With the Judicial Council’s recent decision that central elements of the Traditional Plan are constitutional, the trajectory of United Methodism has been set for the immediate future. There will be no Book of Discipline-approved ordination of homosexuals, nor will there be same-sex marriages performed without harsh penalties.
The resulting uproar in the aftermath of the fundamentalist swing at the 2019 General Conference has been amazing. As Adam Hamilton has noted, many groups have been talking and various possible scenarios are taking shape. Whatever the future holds for Methodism, it is clear that there will be an expression of some sort that will make allowances for diversity of belief and inclusion.
If a new Methodist denomination results, it will have to repair the considerable damage done thanks to the debacle of the 2019 GC. Non-believers are totally turned off by religious in-fighting. Who can blame them? When they see us spending millions of dollars in a General Conference to debate what’s a non-issue for them, it only reinforces religious stereotypes. In the eyes of the world, we’re now no different from the Franklin Grahams who denounce anyone who would label themselves gay and Christian, such as Pete Buttigieg.
Direction from Modern Secularism
If we’re going to explore a new Methodist expression, maybe it’s healthy to start by listening to what modern secularism is telling us. After all, religion isn’t required in order to be moral or ethical. Indeed, when you see people who profess no faith caring for people just as passionately as the religious are supposed to, we can take note of some things
Truth. Reason, commonsense, experience, the sciences. These resist the bending of truth to support hidden agendas. For us religious folks, honest inquiry should inform our faith and ethics. A faithful mind is an inquiring mind. Climate change is real. What are we going to do about it? You cannot choose your sexual orientation. How does that affect how we read the Bible and understand the Gospel?
Compassion. Addressing suffering is the prime mover for moral secularists. It’s a clear imperative. It was for Jesus as well, who transgressed sacred Jewish boundaries in order to meet people in their pain. People need to see that Methodists are passionate about alleviating harm and not causing more of it. Compassion starts by affirming that judging is incompatible with a Christian lifestyle.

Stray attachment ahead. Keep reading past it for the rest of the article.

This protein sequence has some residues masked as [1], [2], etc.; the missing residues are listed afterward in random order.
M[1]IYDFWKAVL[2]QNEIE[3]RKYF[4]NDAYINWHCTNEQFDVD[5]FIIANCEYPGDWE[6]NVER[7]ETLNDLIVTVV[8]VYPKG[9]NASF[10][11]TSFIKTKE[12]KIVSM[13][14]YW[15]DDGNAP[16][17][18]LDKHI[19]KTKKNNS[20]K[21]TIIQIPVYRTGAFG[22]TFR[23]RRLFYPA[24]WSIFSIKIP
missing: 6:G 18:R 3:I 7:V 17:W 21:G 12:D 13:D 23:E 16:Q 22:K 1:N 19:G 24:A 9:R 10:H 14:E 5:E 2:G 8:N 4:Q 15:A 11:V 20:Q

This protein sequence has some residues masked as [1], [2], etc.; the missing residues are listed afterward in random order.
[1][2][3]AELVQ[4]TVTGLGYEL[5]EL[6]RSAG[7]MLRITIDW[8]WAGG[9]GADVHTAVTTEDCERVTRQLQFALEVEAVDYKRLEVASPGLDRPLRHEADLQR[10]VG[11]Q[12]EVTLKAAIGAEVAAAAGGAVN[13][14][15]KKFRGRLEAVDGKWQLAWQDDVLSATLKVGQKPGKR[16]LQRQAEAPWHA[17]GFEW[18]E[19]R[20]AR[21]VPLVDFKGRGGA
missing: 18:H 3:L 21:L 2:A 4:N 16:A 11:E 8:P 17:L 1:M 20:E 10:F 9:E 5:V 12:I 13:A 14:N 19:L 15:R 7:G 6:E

Equality. Perhaps the most insidious suffering people inflict is denying someone their dignity and rights. It is here that secularists have seen the church abdicate leadership. Historically, we’ve often been silent or passive in addressing discrimination based on race, gender, religion, or sexual orientation. Sometimes we’ve let prejudice masquerade in pious attire. A new Methodism leads society forward and doesn’t hold it back. It eliminates “us” and “them” thinking.
Responsibility. Secularists take responsibility for making things better and don’t rely on a higher power. For religious people, that translates into praying with fervor but acting with equal fervor. Don’t ask God to do something for which you’re not willing to work and sacrifice. When we put our time where our mouth is, people will listen. Truth of creed follows dedication in service.
A New Language
These four values form some of the language people outside the church speak. We must become fluent in it. Only when we speak this language can people outside the church then hear us talk about such things as faith and grace.
In a declining religious world, it won’t be our doctrines that will attract people. People will not stream into a church because they’re anxious to hear the Nicene Creed. They will become involved if the beliefs of that fellowship encourage, and don’t discourage, truth, compassion, equality, and responsibility.
May the new Methodism be one that breaks down, and not erects, barriers. Our witness will be doing compassion and not debating doctrine. Then the Holy Spirit will bring a fresh experience of the living Christ. Isn’t that what happened with the Wesley brothers in the 1700’s?
The most joy I get in ministry is seeing people light up because the Christ they profess is the Christ they see in the faces of those they serve. There’s more of that ahead for us Methodists.
We just have to keep working on our vocabulary.